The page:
Author Archives: Laura

About Laura

Laura is an Artist who lives in Guelph Ontario. She is interested in societal equality, beauty, architecture, philosophy, feminism, people watching, dogs, animal rescue, ecology, as well as the generational ties between people. Laura has always been interested in peace and because she loves animals she is vegan.


Girl with the Yellow Umbrella, Artist Laura Lee Moreland

It has been some time since I published anything here. This is because I am no longer living in my tiny house. Due to this, I felt it was dishonest of me to write as though I were.

Bella In and Out – Artist Laura Lee Moreland

Some of you may have noticed that I shut down the associated Facebook page about a year and a half ago when I was making the transition. This was because I was getting a lot of nonsense there from people who thought I was running a business or owed them information because of their misconception that blogging and living in a self built tiny house makes me a business. With around 80,000 followers there, it was a full time (not for pay) job, which was increasingly stress inducing, and really – to be completely honest – not part of my life objectives. I don’t want to give the impression that this was all unhappy! There are so many lovely people who I have come in contact here, and on my Facebook page. Still, there are trolls and goodness knows we don’t need those in our lives taking up our oxygen. So, those few nasty jerks pushed me (ironically) in the direction I wanted to be going, thanks for that!!

The Dancer, Artist Laura Lee Moreland

Fishy – Artist Laura Lee Moreland

So, here I am, a full time artist now, which was my evolvement plan – despite my housing situation. Extreme housing costs put this off for me for a long time now BUT, I had already moved in with my spouse to a small house (a little over 900 square feet) in Guelph Ontario. Here, I continue to concentrate on painting and (if Covid gets stopped) teaching in my home Atelier.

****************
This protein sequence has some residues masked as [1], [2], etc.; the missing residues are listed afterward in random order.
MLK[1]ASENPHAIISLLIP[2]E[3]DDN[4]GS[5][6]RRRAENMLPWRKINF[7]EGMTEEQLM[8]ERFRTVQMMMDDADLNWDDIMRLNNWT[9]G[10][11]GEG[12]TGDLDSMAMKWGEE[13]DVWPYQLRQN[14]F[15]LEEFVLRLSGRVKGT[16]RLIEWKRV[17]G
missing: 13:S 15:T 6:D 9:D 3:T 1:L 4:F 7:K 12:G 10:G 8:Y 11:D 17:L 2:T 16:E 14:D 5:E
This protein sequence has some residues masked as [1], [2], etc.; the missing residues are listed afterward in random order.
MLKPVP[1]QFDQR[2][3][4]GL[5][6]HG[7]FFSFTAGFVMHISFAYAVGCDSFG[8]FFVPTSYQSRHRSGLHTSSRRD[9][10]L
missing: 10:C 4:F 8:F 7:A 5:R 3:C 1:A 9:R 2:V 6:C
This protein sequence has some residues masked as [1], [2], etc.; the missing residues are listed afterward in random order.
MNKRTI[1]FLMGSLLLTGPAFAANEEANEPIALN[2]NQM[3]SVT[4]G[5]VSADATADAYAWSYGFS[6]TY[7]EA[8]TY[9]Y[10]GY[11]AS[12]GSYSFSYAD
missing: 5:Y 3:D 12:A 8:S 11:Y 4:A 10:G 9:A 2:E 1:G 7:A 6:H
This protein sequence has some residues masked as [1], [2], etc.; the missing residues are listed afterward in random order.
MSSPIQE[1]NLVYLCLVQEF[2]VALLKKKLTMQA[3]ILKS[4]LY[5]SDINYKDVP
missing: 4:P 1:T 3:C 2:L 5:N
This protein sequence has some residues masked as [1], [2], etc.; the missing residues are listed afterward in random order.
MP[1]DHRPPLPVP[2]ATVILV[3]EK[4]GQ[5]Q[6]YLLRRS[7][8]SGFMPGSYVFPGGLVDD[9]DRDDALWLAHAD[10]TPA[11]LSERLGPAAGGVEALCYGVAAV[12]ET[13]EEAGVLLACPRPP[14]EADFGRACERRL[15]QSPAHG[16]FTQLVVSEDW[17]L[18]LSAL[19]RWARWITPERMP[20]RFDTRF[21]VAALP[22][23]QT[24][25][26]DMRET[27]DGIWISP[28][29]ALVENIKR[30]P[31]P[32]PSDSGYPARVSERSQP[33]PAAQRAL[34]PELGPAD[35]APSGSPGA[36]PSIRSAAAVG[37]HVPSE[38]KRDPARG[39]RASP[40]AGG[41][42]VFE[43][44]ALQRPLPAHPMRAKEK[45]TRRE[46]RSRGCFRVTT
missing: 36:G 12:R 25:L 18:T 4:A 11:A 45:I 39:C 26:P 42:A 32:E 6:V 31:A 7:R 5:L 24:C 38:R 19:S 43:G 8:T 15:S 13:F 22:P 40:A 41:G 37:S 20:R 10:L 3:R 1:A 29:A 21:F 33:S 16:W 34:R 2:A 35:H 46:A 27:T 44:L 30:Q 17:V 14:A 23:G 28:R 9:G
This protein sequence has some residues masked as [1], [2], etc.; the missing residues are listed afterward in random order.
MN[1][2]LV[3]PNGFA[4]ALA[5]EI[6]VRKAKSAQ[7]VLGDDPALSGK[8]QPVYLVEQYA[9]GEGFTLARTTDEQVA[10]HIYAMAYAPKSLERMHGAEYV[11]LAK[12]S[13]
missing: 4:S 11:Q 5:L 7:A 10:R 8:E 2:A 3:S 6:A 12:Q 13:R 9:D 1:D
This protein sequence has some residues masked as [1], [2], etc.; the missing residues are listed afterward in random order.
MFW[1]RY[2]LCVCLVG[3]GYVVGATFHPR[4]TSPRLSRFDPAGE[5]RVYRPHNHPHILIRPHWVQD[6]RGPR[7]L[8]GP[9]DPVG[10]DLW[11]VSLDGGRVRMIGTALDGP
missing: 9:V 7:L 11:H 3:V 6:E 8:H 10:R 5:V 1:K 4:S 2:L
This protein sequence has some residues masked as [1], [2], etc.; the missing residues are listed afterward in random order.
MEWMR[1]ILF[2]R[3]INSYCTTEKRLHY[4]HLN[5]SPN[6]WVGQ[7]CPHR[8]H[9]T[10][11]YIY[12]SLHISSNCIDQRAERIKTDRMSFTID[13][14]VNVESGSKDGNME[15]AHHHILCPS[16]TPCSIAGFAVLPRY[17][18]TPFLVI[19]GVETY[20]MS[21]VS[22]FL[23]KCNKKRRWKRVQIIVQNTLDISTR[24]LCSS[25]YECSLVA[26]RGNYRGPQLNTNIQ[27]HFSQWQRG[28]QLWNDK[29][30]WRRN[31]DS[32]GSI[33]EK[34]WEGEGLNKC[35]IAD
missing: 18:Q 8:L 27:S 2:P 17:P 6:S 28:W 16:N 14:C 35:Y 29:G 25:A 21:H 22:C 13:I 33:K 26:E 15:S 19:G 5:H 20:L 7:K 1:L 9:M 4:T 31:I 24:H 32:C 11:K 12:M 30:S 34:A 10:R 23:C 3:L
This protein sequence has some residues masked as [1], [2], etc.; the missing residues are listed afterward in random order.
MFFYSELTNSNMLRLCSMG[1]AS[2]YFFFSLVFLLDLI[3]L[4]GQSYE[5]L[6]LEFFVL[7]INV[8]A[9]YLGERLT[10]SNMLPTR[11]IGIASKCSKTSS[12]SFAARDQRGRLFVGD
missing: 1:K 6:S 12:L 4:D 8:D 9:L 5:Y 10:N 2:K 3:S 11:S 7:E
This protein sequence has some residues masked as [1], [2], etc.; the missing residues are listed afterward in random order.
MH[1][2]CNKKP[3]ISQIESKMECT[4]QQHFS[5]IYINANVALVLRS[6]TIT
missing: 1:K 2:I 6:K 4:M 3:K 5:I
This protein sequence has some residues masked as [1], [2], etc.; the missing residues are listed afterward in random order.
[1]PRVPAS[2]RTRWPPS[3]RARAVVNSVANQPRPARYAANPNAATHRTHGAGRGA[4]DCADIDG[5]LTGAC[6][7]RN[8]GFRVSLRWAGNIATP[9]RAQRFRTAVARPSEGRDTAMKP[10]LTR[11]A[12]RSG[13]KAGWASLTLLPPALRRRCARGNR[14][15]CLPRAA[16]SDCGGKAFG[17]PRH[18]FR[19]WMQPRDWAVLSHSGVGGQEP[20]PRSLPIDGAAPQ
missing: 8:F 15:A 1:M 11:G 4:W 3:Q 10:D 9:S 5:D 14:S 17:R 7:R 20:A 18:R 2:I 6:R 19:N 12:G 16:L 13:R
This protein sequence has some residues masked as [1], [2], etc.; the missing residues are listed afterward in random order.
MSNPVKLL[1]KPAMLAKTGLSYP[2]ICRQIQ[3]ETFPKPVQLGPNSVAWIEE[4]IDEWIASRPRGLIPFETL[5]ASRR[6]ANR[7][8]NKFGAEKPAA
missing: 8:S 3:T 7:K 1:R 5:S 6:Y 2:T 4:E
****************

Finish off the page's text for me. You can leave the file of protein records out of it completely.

The Mathematician, Artist Laura Lee Moreland

As you see, I have attached a couple of examples of my work; if you are interested in seeing my evolvement, you can find me here:

I wish to thank all of the readers I have had over these last ten years. I wish all of you well and hope for a better year in 2021.

Follow your dreams

❤ Laura

Malala, Artist Laura Lee Moreland

Categories: Tiny House Ontario | 7 Comments


I can’t help but sing, The times they are a changin’.  Feel free to play this in the background while you read along.


Alicia wrote to me (thank you) to let me know that she found this gem while looking around the Stone Mills Township website.  It is absolutely awesome news for those who own property in Lennox and Addington.

Not only are you able to build a secondary dwelling on your property that you can rent out, but it looks like for the time being you can apply for a $20,000 grant to help with the costs.

While looking all of this up to be sure that it was accurate, I also found out that the City of Kingston has also opened up for secondary dwellings!  And they too have a grant program for home owners!!!

When I posted this, my co-Admin Lulu (awesome thanks!)  let me know that Simcoe County is also allowing secondary units and the have a $25,000 grant available as well!

Since Canadians are not accustomed to having secondary dwellings, I will share some options – my suggestions would be to match the style of your house so that the smaller house fits your neighbourhood.  Fence off a small section of your yard or property  and put in a separate driveway, so that that the neighbouring house is clearly seperate from your own.  If you are in town, corner lots are ideal for this.  If you are rural it is just a matter of finding a place on your land which is most comfortable to separate.

  • You can build yourself and rent out the secondary dwelling.  (requires personal investment)
  • You can look for someone who wants to build a tiny house and have a land lease drawn up.  I would suggest something like a 50-100 year transferable lease with the homeowners having the first option to buy.   (requires very little personal investment)